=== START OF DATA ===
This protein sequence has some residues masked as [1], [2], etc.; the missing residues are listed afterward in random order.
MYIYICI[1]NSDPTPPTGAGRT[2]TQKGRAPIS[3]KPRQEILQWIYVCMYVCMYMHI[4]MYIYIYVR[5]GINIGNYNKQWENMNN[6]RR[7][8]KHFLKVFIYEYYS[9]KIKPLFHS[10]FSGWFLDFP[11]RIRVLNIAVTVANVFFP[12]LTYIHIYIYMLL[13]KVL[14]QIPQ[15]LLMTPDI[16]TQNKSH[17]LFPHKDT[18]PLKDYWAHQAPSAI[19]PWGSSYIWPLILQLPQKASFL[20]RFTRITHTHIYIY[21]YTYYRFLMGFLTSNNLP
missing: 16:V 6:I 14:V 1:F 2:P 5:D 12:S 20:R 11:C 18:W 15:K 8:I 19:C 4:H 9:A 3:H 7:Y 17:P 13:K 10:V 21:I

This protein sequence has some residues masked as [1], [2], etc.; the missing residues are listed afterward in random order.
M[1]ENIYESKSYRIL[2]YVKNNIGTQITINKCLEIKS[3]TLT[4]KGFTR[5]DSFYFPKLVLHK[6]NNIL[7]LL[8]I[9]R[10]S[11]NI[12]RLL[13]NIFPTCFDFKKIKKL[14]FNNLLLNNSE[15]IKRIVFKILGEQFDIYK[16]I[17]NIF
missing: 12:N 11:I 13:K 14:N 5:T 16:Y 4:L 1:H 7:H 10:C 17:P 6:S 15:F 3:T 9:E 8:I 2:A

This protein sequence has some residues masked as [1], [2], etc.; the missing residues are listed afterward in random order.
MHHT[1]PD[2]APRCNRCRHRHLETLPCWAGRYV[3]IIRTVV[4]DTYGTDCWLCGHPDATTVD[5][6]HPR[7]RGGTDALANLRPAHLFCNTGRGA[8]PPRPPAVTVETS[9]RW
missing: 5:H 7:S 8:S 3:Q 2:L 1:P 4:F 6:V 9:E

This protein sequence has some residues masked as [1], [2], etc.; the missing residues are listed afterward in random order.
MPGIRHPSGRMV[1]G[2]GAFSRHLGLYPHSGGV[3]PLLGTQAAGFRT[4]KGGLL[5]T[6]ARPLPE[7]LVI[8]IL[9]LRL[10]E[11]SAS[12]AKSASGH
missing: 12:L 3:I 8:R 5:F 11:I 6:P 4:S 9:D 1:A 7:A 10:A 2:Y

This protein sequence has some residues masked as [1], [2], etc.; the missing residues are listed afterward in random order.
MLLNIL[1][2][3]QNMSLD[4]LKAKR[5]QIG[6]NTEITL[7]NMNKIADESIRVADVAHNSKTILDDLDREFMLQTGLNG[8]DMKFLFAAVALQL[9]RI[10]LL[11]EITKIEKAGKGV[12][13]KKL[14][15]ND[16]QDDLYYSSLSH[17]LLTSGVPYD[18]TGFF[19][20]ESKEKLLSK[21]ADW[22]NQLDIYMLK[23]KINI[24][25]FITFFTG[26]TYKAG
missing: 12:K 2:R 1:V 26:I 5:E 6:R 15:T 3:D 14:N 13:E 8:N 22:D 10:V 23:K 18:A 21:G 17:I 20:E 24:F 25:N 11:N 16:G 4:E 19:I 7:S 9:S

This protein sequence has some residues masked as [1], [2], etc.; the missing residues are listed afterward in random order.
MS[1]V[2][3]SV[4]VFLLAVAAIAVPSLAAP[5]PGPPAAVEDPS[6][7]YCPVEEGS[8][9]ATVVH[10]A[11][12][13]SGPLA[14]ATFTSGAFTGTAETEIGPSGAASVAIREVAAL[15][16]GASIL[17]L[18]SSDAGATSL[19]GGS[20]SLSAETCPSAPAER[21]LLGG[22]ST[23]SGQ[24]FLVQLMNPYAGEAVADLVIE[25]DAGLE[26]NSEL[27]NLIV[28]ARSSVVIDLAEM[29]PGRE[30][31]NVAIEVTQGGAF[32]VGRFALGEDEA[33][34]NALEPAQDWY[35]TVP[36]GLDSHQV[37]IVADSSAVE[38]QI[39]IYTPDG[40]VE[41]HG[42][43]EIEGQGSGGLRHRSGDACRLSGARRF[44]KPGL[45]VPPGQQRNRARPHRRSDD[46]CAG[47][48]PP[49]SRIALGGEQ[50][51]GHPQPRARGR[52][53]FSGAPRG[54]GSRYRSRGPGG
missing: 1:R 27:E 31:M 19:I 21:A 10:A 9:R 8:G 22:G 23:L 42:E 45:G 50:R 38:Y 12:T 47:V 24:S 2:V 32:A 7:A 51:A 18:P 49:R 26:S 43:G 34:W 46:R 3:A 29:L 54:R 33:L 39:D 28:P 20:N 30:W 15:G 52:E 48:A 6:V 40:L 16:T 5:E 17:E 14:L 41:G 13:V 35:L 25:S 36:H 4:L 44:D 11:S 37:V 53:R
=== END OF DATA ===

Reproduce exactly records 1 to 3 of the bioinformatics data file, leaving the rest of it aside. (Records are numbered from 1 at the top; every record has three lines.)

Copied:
This protein sequence has some residues masked as [1], [2], etc.; the missing residues are listed afterward in random order.
MYIYICI[1]NSDPTPPTGAGRT[2]TQKGRAPIS[3]KPRQEILQWIYVCMYVCMYMHI[4]MYIYIYVR[5]GINIGNYNKQWENMNN[6]RR[7][8]KHFLKVFIYEYYS[9]KIKPLFHS[10]FSGWFLDFP[11]RIRVLNIAVTVANVFFP[12]LTYIHIYIYMLL[13]KVL[14]QIPQ[15]LLMTPDI[16]TQNKSH[17]LFPHKDT[18]PLKDYWAHQAPSAI[19]PWGSSYIWPLILQLPQKASFL[20]RFTRITHTHIYIY[21]YTYYRFLMGFLTSNNLP
missing: 16:V 6:I 14:V 1:F 2:P 5:D 12:S 20:R 11:C 18:W 15:K 8:I 19:C 4:H 9:A 3:H 7:Y 17:P 13:K 10:V 21:I

This protein sequence has some residues masked as [1], [2], etc.; the missing residues are listed afterward in random order.
M[1]ENIYESKSYRIL[2]YVKNNIGTQITINKCLEIKS[3]TLT[4]KGFTR[5]DSFYFPKLVLHK[6]NNIL[7]LL[8]I[9]R[10]S[11]NI[12]RLL[13]NIFPTCFDFKKIKKL[14]FNNLLLNNSE[15]IKRIVFKILGEQFDIYK[16]I[17]NIF
missing: 12:N 11:I 13:K 14:N 5:T 16:Y 4:L 1:H 7:H 10:C 17:P 6:S 15:F 3:T 9:E 8:I 2:A

This protein sequence has some residues masked as [1], [2], etc.; the missing residues are listed afterward in random order.
MHHT[1]PD[2]APRCNRCRHRHLETLPCWAGRYV[3]IIRTVV[4]DTYGTDCWLCGHPDATTVD[5][6]HPR[7]RGGTDALANLRPAHLFCNTGRGA[8]PPRPPAVTVETS[9]RW
missing: 5:H 7:S 8:S 3:Q 2:L 1:P 4:F 6:V 9:E